Without revealing too much, I can say the mystery about 'Rocky II' is totally resolved at some point and to the great surprise of the detective. What happen to the detective in the end is much more open ended, but it is clear to me that he understood the value of his unusual journey and certainly encountered someone he could develop a friendship with. All of this is what really happened, and not something I ever intended to organize. I just saw it happen in front of the camera.
The film is not only about 'Rocky II,' but also about all the things that happen on the way to find it. But the film could not happen without 'Rocky II' because this unusual object encapsulates or summarizes the tension between reality and fiction that is at the center of this quest. In that sense, 'Rocky II' is not a 100 percent Hitchockian McGuffin (like the suitcase in Pulp Fiction is, for example). The nature of the mysterious object everybody is after is important to know. 'Rocky II' is a fake rock, but not a fake target.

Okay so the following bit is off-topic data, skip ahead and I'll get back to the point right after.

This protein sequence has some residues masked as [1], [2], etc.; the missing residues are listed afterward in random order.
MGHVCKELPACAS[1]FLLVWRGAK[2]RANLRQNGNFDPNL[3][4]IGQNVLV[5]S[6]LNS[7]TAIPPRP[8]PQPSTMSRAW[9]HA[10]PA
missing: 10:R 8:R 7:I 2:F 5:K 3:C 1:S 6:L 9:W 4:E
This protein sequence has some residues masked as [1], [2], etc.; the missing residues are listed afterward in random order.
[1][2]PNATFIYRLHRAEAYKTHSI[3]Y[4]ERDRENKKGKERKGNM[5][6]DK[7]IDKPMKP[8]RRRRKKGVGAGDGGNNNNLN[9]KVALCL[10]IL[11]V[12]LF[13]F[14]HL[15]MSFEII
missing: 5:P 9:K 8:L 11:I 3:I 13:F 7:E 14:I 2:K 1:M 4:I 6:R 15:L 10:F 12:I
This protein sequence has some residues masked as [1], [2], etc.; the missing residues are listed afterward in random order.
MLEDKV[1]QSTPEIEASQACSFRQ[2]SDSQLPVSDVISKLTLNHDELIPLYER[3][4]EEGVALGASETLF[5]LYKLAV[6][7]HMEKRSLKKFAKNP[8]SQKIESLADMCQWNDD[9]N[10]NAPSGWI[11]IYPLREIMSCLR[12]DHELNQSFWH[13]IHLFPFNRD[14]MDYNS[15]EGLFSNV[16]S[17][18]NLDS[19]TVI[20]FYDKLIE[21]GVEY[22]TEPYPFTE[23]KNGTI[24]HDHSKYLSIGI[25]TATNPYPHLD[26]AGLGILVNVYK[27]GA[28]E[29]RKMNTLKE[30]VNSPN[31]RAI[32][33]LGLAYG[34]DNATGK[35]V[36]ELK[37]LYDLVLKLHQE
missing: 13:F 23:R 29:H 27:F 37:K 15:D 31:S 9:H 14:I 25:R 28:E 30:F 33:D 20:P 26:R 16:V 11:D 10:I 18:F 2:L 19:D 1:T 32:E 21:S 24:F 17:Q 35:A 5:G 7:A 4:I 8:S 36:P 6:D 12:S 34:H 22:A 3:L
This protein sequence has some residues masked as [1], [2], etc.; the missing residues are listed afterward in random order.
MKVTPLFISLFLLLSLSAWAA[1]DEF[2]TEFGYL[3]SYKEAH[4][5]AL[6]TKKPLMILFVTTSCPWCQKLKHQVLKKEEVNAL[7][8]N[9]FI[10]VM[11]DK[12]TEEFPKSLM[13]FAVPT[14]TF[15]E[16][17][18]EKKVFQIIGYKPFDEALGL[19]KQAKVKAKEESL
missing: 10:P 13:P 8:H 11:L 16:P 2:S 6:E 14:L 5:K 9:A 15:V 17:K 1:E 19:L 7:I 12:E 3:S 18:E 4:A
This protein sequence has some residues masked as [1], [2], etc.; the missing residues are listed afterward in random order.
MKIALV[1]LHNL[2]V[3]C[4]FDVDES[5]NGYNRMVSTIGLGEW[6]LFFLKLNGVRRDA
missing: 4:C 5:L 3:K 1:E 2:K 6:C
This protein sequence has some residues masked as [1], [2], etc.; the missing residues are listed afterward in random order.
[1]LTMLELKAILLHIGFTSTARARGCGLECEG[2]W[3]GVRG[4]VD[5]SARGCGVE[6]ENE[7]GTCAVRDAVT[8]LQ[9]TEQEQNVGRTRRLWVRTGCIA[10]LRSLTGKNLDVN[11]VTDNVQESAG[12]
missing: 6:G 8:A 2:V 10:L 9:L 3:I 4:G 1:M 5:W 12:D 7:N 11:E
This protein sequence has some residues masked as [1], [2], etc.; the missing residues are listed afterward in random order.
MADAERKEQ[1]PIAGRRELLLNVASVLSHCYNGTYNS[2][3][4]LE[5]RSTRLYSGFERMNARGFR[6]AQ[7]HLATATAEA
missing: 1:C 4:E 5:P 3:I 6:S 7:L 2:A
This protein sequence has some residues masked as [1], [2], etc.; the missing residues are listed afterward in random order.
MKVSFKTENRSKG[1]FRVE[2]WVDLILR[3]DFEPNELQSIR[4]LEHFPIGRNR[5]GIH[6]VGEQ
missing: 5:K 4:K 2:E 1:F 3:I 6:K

I'd like to know what you hope the viewer gets out of the film.
Where is Rocky II? is a journey into creativity. It is a film that shows from different points of view how creativity works and how potentially everybody is an artist.
This interview has been edited and condensed for clarity.
The European premiere of 'Where Is Rocky II?' will take place on August 9 at La Sala Theatre in Locarno, Switzerland.